He can stop all the traffic he wants, but unfortunately he’s out of bounds for you, as this 1956 excerpt from Evelyn Millis Duvall’s Facts of Life and Love for Teen-agers explains. Never fear, Lovey dear, though you may be heartbroken and confused today, it will all work out in the end. I mean, you can always look into someone else’s eyes, right?

1956: Love Under a Cloud

One of the most difficult things that may happen while growing up is to find oneself in love with someone with whom one should not be. It is hard to understand and deal with in itself, and it is made more difficult by not being able to talk about it freely and easily. Other troubles tend to evaporate when we discuss them. Love out of bounds is love under a cloud. It often hurts inside us because it is not fully understood and it is hard to handle it comfortably. . . .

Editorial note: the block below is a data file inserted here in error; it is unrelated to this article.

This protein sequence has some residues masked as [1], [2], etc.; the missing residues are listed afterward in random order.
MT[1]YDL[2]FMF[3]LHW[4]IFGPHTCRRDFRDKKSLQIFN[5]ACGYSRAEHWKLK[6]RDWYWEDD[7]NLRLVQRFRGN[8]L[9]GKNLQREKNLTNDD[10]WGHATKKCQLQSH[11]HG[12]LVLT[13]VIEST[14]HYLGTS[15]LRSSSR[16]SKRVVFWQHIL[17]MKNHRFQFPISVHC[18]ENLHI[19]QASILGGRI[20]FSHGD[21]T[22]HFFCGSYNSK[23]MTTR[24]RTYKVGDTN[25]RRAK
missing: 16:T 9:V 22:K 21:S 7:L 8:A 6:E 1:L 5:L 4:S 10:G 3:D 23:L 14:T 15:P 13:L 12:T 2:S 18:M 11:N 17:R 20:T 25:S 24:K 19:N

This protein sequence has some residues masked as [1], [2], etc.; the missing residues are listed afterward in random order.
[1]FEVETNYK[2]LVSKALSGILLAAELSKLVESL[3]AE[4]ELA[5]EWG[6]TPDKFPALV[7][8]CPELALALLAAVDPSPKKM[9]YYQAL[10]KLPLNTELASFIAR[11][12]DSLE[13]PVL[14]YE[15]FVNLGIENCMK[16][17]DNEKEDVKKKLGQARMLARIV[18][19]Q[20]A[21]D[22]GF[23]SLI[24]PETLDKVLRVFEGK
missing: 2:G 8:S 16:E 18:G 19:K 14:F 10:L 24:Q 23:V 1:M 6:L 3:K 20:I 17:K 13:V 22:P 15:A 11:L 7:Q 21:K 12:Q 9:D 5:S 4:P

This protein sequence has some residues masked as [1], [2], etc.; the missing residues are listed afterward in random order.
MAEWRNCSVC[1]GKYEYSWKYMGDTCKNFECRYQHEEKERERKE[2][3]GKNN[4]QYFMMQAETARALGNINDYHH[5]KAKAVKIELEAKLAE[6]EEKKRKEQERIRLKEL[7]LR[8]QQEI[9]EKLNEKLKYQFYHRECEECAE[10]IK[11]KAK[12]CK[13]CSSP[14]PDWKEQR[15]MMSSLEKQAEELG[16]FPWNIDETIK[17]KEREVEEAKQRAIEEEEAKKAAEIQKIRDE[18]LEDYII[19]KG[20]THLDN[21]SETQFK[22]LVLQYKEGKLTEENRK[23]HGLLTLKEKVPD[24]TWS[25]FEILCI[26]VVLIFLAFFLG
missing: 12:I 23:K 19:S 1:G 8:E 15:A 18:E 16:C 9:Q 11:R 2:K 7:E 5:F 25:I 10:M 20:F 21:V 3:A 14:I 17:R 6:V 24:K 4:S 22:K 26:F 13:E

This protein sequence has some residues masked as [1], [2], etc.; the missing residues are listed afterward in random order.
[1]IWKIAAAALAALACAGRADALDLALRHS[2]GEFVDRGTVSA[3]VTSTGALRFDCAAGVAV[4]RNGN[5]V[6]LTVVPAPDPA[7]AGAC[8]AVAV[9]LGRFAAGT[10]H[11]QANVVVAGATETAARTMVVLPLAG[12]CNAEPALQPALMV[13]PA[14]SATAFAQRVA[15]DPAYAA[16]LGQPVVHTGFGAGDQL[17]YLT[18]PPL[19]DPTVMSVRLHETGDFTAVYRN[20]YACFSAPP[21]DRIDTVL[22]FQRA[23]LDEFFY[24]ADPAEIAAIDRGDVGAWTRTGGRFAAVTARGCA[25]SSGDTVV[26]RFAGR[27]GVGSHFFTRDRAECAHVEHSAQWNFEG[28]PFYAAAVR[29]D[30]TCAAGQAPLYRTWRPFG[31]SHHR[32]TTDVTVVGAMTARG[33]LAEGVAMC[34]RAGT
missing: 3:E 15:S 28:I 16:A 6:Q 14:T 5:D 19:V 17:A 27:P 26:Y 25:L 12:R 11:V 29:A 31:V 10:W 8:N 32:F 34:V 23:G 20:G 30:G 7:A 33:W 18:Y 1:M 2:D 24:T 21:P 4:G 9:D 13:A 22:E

Crushes on Older Persons

Gertrude was ‘crazy’ about her history teacher. She lived for the hour that she spent in that one teacher’s class. She copied the way she did her hair. She spent all her allowance one Friday on red roses which she put on the teacher’s desk with a note that read,’With all my love, Gertrude.’ When it was time for school to close in June, Gertrude wept at having to be separated from her beloved teacher through the summer months. Her love for her history teacher was no less real because her folks scoffed at it as a schoolgirl crush.